Feature Archive

How Breast Cancer Affects Fertility

What there is to know about having a baby when you have breast cancer.

WebMD Feature

Reviewed By Brunilda Nazario

Breast cancer can be scary enough without wondering if it will also prevent you from having children. More and more American women are diagnosed with breast cancer in their childbearing years, and many want to know how the disease will affect their fertility.

While there's no one-size-fits-all answer to this complex question, WebMD asked the experts for answers to some tough questions including: What are risks posed by cancer treatment, methods of preserving fertility, and ways cancer might affect future offspring.

More than 11,000 women under 40 are diagnosed with breast cancer in the U.S. each year. How breast cancer treatment affects fertility depends largely on three factors: the type of treatment used, type and stage of the cancer at diagnosis, and the age of the patient.

Type of treatment

Not all breast cancer treatments affect fertility.

"If a patient needs only surgery and radiation and no chemotherapy, the treatment will have no impact on future fertility," Robert Barbierri, MD, chief of obstetrics and gynecology at Brigham and Women's Hospital in Boston, tells WebMD. The same, however, cannot be said for chemotherapy.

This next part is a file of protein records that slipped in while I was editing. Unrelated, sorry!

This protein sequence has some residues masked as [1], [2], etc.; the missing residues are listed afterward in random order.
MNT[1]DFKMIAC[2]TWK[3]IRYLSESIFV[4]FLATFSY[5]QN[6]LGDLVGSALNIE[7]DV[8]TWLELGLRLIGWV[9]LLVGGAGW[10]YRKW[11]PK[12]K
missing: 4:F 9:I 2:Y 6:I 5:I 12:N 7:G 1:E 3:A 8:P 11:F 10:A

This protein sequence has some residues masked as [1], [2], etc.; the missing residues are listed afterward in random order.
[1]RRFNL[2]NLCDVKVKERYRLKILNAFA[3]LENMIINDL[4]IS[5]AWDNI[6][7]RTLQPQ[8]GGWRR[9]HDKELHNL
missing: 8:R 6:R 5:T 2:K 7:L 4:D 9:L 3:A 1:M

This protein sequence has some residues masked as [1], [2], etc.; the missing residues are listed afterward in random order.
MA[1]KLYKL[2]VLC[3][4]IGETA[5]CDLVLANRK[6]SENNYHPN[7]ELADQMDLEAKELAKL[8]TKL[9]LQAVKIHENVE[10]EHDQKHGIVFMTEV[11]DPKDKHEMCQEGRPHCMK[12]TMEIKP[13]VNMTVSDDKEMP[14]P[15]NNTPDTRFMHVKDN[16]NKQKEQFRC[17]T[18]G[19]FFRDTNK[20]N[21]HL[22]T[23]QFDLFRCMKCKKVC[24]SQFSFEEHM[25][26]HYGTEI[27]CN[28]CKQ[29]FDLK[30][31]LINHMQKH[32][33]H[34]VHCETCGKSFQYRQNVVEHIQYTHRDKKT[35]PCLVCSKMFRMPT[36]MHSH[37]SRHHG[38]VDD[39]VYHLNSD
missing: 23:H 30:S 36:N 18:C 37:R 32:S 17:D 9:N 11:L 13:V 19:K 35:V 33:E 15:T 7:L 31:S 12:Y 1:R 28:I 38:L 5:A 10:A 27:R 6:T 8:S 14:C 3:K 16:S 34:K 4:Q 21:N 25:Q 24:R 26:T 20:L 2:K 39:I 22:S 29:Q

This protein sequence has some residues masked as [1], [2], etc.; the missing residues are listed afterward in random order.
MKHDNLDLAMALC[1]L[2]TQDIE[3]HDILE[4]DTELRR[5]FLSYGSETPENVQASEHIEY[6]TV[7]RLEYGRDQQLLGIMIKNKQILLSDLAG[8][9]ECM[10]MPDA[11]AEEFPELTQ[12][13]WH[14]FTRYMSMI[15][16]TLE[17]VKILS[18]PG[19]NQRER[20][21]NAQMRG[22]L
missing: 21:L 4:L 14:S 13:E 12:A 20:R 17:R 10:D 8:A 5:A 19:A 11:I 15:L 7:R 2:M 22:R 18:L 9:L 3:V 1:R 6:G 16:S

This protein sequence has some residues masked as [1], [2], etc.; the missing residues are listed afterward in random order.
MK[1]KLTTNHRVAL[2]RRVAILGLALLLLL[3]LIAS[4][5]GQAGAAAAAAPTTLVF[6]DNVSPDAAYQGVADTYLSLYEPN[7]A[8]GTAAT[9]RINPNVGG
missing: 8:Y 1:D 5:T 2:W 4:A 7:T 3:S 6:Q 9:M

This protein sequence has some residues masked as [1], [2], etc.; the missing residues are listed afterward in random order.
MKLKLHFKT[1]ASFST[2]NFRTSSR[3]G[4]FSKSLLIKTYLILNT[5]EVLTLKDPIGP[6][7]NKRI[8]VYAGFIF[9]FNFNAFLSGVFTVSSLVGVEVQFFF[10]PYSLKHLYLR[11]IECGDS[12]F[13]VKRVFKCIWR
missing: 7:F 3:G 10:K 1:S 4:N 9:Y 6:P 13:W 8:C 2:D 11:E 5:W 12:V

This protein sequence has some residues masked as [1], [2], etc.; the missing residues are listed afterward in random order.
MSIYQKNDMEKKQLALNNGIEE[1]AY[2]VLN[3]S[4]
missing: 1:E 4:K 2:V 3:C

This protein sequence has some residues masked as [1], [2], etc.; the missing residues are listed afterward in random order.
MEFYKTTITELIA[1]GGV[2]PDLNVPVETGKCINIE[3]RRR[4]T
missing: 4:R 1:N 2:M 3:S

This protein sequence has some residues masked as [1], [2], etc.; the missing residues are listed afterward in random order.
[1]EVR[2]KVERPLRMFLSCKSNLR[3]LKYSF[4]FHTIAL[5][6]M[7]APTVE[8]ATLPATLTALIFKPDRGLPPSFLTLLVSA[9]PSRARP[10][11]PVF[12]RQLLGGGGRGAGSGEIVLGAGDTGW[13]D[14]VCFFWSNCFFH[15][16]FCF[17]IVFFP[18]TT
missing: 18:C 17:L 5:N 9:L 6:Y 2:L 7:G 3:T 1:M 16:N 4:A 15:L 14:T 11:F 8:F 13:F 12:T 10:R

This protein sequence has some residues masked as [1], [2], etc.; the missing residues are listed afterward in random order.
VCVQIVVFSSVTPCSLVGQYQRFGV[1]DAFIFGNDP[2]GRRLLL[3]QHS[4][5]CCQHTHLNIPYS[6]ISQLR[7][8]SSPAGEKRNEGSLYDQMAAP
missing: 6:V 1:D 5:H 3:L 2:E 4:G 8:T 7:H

Breast cancer patients treated with chemotherapy run the risk of developing premature ovarian failure or very early menopause. Almost four out of five women treated with cyclophosphamide -- an often-prescribed chemotherapy drug for treating breast cancer -- develop ovarian failure, according to Kutluk Oktay, MD, assistant professor of reproductive medicine and obstetrics and gynecology at Cornell's Center for Reproductive Medicine and Infertility. FertileHope, a nonprofit organization dedicated to disseminating education on infertility associated with breast cancer treatment, places the risk at 40% to 80%.